The facilitators and barriers of physical activity among Aboriginal and Torres Strait Islander regional sport participants

Claudie Péloquin, Thomas Doering, Stephanie Alley, Amanda Rebar

Research output: Contribution to journalArticleResearchpeer-review

2 Citations (Scopus)
247 Downloads (Pure)

Abstract

BACKGROUND: Disparities in health perspectives between Indigenous and non-Indigenous populations are major concerns in many of the world's well-developed nations. Indigenous populations are largely less healthy, more prone to chronic diseases, and have an earlier overall mortality than non-Indigenous populations. Low levels of physical activity (PA) contribute to the high levels of disease in Indigenous Australians.

METHOD: Qualitative analysis of structured one-on-one interviews discussing PA in a regional setting. Participants were 12 Indigenous Australian adults, and 12 non-Indigenous Australian adults matched on age, sex, and basketball division.

RESULTS: Most participants reported engaging in regular exercise; however, the Indigenous group reported more barriers to PA. These factors included cost, time management and environmental constraints. The physical facilitators identified by our Indigenous sample included social support, intrinsic motivation and role modelling.

CONCLUSION: Findings describe individual and external factors that promote or constraint PA as reported by Indigenous Australian adults. Results indicate that Indigenous people face specific barriers to PA when compared to a non-Indigenous sample. Implications for public health: This study is the first to compare the perspective of Indigenous Australians to a matched group of non-Indigenous Australians and provides useful knowledge to develop public health programs based on culturally sensitive data.

Original languageEnglish
Pages (from-to)474-479
Number of pages6
JournalAustralian and New Zealand Journal of Public Health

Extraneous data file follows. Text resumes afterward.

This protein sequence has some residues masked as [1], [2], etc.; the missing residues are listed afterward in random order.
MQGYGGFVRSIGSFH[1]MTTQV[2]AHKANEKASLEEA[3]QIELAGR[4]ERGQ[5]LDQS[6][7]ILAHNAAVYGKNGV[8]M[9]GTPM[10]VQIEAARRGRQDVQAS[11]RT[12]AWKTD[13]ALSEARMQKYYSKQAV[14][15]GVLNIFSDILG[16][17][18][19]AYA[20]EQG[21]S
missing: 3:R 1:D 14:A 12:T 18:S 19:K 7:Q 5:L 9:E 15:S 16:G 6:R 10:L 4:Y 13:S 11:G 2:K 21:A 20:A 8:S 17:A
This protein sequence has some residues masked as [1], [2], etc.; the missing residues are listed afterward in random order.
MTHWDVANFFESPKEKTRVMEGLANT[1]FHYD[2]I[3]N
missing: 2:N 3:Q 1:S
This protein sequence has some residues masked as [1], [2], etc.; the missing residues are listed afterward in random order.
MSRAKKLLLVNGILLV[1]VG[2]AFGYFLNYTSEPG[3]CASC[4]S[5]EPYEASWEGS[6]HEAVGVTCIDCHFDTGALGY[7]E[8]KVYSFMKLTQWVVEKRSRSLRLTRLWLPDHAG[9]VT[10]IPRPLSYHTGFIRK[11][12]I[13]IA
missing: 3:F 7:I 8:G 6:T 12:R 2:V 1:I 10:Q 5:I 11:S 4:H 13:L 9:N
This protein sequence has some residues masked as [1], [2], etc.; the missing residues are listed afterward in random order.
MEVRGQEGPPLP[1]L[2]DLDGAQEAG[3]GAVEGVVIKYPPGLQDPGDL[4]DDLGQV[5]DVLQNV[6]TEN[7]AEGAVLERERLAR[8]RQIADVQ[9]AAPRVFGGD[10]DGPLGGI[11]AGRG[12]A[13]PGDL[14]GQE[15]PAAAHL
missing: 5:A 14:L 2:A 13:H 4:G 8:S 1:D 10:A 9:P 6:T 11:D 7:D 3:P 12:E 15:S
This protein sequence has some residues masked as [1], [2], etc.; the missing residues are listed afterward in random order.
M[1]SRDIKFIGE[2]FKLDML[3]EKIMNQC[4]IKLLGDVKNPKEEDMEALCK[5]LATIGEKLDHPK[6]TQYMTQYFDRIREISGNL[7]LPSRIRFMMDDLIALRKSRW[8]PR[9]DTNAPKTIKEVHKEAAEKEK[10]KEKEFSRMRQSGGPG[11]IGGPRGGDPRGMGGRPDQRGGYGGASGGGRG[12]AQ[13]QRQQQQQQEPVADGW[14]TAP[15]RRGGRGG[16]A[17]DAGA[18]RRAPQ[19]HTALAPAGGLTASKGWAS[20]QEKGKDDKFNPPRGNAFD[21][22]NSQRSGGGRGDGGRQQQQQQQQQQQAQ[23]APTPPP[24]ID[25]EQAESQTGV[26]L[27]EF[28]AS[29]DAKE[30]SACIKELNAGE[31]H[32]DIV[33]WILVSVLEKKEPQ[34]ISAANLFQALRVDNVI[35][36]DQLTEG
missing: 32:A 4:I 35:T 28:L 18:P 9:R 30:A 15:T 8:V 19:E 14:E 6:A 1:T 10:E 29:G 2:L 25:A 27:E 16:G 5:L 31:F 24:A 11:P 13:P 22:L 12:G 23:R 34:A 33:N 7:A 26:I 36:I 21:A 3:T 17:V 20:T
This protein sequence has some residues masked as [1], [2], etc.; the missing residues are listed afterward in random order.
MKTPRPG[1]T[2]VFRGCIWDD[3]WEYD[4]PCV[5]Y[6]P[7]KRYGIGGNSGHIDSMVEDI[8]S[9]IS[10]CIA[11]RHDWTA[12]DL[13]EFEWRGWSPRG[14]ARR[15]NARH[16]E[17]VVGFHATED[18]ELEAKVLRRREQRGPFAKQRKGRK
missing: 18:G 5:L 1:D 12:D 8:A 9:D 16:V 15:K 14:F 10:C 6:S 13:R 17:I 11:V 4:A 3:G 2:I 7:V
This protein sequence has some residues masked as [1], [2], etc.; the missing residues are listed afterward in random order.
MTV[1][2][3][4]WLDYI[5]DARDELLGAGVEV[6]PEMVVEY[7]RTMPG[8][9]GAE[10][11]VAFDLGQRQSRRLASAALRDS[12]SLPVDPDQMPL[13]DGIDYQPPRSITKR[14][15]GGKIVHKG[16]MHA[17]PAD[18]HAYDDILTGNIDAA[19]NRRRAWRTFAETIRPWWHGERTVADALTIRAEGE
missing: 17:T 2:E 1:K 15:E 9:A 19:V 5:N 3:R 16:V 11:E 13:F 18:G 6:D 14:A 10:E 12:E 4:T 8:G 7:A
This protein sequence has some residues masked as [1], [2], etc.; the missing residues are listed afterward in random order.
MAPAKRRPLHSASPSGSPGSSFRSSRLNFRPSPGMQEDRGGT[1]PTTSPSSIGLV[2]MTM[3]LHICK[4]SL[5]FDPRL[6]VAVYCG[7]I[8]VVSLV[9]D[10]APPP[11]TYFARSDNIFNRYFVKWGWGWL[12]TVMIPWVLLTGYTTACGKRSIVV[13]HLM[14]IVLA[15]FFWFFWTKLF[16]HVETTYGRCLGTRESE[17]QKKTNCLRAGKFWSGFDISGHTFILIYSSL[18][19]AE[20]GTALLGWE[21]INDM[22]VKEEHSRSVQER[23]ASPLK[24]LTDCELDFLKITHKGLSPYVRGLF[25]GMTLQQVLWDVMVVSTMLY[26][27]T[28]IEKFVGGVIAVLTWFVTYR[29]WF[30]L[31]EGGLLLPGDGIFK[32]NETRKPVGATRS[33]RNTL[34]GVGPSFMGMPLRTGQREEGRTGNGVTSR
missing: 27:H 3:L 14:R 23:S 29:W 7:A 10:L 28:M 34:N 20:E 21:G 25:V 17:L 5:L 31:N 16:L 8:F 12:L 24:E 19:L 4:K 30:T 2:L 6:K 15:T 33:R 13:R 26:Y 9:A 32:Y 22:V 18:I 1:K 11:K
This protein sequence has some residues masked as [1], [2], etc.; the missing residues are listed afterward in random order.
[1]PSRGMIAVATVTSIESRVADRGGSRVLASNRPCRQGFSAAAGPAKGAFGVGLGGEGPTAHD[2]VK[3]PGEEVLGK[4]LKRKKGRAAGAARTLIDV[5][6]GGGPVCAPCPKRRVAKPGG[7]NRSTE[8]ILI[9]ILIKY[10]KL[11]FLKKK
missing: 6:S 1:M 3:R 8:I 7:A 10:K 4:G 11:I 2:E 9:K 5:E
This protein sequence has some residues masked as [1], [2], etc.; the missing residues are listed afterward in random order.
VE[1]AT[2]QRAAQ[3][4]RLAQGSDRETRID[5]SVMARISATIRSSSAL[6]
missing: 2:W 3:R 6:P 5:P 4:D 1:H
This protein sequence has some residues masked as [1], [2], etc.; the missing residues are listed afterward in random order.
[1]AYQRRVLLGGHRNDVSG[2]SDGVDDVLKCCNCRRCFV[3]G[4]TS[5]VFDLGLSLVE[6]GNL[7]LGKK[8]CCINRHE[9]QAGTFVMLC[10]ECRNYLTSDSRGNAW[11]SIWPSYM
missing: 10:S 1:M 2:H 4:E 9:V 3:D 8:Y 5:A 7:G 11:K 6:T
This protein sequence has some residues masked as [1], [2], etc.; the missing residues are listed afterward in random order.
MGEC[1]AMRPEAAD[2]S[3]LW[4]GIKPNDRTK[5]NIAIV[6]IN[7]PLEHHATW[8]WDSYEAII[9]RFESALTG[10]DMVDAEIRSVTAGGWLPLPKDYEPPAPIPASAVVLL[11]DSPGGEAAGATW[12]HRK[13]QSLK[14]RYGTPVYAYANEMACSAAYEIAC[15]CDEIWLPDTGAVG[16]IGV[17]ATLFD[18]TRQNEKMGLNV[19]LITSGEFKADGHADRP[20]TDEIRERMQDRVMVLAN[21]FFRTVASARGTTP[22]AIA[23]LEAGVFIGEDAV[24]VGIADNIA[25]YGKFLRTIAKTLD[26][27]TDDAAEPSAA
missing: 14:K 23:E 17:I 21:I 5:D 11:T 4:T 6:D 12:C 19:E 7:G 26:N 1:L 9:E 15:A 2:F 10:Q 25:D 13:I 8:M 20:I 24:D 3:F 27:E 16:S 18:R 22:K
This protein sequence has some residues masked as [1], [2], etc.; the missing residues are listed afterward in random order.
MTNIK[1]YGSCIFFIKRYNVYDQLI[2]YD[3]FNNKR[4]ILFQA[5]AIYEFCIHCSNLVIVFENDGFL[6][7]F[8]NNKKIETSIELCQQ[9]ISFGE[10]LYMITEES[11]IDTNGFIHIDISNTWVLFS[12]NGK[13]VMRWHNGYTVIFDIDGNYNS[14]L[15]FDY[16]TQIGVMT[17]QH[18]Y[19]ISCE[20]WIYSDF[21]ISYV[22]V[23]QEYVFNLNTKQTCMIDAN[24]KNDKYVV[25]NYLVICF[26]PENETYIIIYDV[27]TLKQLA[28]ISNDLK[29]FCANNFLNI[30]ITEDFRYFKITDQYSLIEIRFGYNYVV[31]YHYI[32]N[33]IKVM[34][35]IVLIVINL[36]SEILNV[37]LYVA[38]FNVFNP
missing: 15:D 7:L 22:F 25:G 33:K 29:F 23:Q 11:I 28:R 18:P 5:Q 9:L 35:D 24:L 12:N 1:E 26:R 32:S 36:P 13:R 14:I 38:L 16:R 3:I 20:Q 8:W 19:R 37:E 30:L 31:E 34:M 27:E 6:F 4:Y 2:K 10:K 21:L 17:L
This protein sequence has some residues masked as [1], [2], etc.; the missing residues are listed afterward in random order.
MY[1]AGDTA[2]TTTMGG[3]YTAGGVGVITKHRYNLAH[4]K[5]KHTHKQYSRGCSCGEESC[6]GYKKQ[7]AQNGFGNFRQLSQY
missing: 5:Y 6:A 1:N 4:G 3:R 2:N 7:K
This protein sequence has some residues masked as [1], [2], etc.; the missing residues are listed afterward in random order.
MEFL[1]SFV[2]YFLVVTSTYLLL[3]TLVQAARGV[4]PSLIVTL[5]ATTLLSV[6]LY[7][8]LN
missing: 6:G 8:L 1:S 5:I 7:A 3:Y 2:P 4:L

Volume41
Issue number5
Early online date27 Jul 2017
DOIs
Publication statusPublished - 1 Oct 2017
Externally publishedYes

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Sports
Exercise
Public Health
Time Management
Basketball
Population Groups
Developed Countries
Social Support
Population
Motivation
Chronic Disease
Research Design
Interviews
Costs and Cost Analysis
Mortality
Health

Cite this

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abstract = "BACKGROUND: Disparities in health perspectives between Indigenous and non-Indigenous populations are major concerns in many of the world's well-developed nations. Indigenous populations are largely less healthy, more prone to chronic diseases, and have an earlier overall mortality than non-Indigenous populations. Low levels of physical activity (PA) contribute to the high levels of disease in Indigenous Australians.METHOD: Qualitative analysis of structured one-on-one interviews discussing PA in a regional setting. Participants were 12 Indigenous Australian adults, and 12 non-Indigenous Australian adults matched on age, sex, and basketball division.RESULTS: Most participants reported engaging in regular exercise; however, the Indigenous group reported more barriers to PA. These factors included cost, time management and environmental constraints. The physical facilitators identified by our Indigenous sample included social support, intrinsic motivation and role modelling.CONCLUSION: Findings describe individual and external factors that promote or constraint PA as reported by Indigenous Australian adults. Results indicate that Indigenous people face specific barriers to PA when compared to a non-Indigenous sample. Implications for public health: This study is the first to compare the perspective of Indigenous Australians to a matched group of non-Indigenous Australians and provides useful knowledge to develop public health programs based on culturally sensitive data.",
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The facilitators and barriers of physical activity among Aboriginal and Torres Strait Islander regional sport participants. / Péloquin, Claudie; Doering, Thomas; Alley, Stephanie; Rebar, Amanda.

In: Australian and New Zealand Journal of Public Health, Vol. 41, No. 5, 01.10.2017, p. 474-479.

Research output: Contribution to journalArticleResearchpeer-review

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